Today Suffolk Wildlife Trust is joining with all of the UK's Wildlife Trusts to launch a new campaign with – #WaveOfSupport – to give everyone across the country the chance to back 41 new Marine Conservation Zones and protect our part of the Blue Planet around the English coast.
Recently, the government launched a consultation asking the public for their views about protecting a new group of Marine Conservation Zones (MCZs) – areas at sea where wildlife is protected from damaging activities.
A total of 41 special places, including a site in Suffolk, have been chosen for the public to comment on; from seagrass meadows in Dorset’s Studland Bay, to special mud habitats in the Irish Sea.
The site being considered is in Suffolk is an area known as Orford Inshore. Lying 14km offshore and adjacent to the Alde Ore Estuary the site contains a large area of mixed sediments (increasing habitat for different species) and is home to many flatfish species, including dover and lemon sole, sprat and sandeels use these areas as well as skates, rays and small spotted catsharks. In the English North Sea region, nine MCZs have already been designated and protection of this site would help effectively connect these “wilder” areas of sea.
Julian Roughton, Chief Executive of Suffolk Wildlife Trust, said: “The sea-beds around the UK are wild, yet fragile places that too often they have been ravaged by intensive fishing techniques. The designation of more MCZs in Suffolk and elsewhere will be an important step towards helping our marine life to recover, both for the good of wildlife and people. We hope that our members and supporters will add their voice to this consultation and create a giant wave of support for Suffolk’s seas.”
Unfortunately another Suffolk site, the Alde Ore Estuary itself, with its sheltered muddy gravels that provide vital nursery grounds for fish such as the rapidly declining smelt, is no longer being considered as an MCZ.
Mr Roughton added: “We are obviously very disappointed that Defra has decided not to include the Alde Ore Estuary in this consultation, but we will be working with Natural England to see if its special features can be included in a review of the site’s SSSI designation.”
Joan Edwards, Director of Living Seas at The Wildlife Trusts said: “It’s rare that people get a chance to influence the future of our precious seas and the beautiful but fragile wild places and animals that live there. Since The Wildlife Trusts’ president emeritus, Sir David Attenborough, brought us the Blue Planet series, there’s been a surge of interest in the wonders of marine life coupled with horror at the threats facing the delicate marine environment.”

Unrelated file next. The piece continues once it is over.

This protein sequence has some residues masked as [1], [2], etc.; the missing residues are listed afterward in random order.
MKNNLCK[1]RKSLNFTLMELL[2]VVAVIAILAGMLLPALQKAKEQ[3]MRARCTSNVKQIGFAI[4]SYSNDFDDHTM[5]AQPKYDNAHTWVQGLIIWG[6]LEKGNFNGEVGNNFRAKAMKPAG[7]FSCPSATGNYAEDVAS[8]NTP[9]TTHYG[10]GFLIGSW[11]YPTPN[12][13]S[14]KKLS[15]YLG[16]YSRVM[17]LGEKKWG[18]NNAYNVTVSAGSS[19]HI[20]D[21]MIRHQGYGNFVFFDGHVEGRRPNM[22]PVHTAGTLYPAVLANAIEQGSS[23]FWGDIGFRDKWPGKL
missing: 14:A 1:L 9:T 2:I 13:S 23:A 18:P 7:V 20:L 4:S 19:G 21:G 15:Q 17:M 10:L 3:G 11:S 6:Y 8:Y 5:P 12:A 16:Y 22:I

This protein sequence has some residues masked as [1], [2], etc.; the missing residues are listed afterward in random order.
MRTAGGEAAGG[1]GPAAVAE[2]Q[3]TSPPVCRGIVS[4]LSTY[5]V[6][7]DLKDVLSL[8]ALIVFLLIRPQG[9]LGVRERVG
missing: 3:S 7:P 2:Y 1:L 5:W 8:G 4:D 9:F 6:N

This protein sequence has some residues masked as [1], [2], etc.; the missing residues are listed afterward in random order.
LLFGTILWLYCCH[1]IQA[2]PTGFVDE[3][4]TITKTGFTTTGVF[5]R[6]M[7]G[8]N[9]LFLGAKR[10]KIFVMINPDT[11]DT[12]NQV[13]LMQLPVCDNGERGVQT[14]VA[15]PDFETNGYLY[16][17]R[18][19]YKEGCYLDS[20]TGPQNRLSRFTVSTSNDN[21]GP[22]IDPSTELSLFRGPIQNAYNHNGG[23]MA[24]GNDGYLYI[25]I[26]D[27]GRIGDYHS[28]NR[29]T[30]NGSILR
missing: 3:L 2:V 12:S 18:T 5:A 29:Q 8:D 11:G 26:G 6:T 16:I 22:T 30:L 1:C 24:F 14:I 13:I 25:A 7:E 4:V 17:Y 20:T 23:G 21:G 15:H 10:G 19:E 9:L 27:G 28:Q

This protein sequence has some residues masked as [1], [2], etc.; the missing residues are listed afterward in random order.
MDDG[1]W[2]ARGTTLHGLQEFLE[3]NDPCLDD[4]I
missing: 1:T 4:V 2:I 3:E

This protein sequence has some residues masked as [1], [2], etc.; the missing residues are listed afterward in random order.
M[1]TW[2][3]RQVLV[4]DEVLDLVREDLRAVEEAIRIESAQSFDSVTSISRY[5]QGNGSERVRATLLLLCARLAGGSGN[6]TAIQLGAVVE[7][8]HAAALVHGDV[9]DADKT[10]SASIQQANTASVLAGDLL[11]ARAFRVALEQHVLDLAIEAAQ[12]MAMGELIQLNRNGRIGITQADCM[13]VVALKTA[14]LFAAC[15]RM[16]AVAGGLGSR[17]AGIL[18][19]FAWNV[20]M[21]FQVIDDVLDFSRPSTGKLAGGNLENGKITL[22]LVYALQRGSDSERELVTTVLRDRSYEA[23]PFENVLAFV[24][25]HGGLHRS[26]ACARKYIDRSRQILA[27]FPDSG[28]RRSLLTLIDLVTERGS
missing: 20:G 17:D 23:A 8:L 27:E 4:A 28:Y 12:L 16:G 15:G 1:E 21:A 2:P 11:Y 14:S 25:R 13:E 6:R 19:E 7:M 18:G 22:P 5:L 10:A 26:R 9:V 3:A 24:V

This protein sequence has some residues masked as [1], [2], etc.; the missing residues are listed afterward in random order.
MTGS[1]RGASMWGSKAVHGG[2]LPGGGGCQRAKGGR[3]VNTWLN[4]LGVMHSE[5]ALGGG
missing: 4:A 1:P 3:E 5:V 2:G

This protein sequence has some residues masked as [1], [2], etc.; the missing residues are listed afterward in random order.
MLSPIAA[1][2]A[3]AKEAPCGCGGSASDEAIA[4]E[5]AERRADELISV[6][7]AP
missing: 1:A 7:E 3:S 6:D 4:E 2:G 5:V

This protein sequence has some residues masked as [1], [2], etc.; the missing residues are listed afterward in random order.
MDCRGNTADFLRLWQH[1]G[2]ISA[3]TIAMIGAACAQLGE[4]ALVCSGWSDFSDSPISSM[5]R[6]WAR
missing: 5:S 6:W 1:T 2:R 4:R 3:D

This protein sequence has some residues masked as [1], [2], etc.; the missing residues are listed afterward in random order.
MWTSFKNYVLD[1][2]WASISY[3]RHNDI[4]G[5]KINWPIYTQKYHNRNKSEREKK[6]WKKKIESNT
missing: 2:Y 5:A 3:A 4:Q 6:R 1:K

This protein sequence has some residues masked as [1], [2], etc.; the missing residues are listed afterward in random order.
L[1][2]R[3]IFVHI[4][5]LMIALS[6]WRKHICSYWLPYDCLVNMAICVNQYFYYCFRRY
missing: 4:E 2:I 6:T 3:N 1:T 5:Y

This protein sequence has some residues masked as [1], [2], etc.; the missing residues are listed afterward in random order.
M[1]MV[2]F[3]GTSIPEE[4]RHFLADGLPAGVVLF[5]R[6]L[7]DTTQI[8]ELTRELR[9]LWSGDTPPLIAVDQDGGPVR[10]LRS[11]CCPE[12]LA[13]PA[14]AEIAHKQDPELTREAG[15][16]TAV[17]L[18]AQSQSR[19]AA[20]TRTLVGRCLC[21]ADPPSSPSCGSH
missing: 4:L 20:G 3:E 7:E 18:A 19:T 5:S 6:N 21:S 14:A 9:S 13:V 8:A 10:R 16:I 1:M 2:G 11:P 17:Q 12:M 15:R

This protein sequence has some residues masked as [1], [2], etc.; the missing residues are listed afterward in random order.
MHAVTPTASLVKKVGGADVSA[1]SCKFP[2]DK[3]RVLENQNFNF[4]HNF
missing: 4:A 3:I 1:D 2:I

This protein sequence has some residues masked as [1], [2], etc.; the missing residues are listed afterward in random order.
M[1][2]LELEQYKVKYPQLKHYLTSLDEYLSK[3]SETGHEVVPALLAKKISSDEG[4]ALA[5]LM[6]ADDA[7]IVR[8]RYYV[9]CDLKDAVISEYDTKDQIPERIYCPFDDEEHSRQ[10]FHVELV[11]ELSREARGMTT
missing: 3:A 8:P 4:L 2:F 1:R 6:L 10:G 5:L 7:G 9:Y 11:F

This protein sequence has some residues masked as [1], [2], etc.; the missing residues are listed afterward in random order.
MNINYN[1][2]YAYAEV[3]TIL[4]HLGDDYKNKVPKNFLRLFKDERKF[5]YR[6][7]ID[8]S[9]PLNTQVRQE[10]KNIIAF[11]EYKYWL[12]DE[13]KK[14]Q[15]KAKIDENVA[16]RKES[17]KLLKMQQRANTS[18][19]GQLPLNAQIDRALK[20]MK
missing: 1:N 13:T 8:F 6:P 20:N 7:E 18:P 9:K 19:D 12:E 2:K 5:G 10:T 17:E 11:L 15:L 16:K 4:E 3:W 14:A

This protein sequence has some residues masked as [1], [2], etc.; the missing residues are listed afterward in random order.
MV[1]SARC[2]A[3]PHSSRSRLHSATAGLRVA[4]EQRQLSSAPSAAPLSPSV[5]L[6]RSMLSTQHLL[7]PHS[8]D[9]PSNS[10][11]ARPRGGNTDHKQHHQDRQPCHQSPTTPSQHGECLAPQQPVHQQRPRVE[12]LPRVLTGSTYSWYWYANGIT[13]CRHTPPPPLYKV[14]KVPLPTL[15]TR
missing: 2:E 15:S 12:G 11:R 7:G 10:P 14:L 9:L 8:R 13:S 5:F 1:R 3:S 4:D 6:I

Commenting on the Government’s consultation which opened on June 8, Joan Edwards said at the time: “We’ve been calling for the government to give real protection to a connected network of diverse sea-bed habitats since 2009. Only 50 Marine Conservation Zones have been designated so far and this new consultation on 41 special places is really good news.
"We need to restore the sea-bed that has been ravaged over the past century and allow fragile marine life to recover – and this can only be done with good management. Without these astonishing submerged landscapes there simply wouldn't be any fish, let alone fantastic jewel anemones, seahorses, and all the other wild and extraordinary creatures which are part of a healthy marine ecosystem.”
None of the MCZs will be designated unless there is public support for their protection. That’s why The Wildlife Trusts are urging the public to have their say and join a giant #WaveOfSupport e-action campaign which sends a message to government calling for all 41 potential MCZs to be recognised and protected.
You have until Friday July 20 to make their views know. The e-action can be completed here www.wildlifetrusts.org/waveofsupport